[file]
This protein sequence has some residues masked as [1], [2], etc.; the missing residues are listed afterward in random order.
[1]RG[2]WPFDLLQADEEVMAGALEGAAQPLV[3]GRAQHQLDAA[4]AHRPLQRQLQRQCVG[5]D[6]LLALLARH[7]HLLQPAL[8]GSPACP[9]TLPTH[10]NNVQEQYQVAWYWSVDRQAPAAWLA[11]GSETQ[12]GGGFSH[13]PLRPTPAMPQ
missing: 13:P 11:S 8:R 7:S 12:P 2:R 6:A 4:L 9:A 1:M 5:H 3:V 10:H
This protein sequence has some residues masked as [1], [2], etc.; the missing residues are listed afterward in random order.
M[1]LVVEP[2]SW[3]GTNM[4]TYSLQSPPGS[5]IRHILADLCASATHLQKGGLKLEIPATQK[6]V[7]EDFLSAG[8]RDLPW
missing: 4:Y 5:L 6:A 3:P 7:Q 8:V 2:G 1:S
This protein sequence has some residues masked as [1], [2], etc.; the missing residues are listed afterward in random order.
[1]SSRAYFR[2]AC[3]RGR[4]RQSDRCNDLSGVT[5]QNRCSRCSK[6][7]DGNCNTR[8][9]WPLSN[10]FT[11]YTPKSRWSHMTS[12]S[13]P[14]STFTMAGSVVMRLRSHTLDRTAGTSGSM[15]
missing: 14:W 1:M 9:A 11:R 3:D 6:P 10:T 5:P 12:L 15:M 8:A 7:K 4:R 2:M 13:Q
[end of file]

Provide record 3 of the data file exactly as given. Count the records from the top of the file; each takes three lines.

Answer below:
This protein sequence has some residues masked as [1], [2], etc.; the missing residues are listed afterward in random order.
[1]SSRAYFR[2]AC[3]RGR[4]RQSDRCNDLSGVT[5]QNRCSRCSK[6][7]DGNCNTR[8][9]WPLSN[10]FT[11]YTPKSRWSHMTS[12]S[13]P[14]STFTMAGSVVMRLRSHTLDRTAGTSGSM[15]
missing: 14:W 1:M 9:A 11:R 3:D 6:P 10:T 5:P 12:L 15:M 8:A 7:K 4:R 2:M 13:Q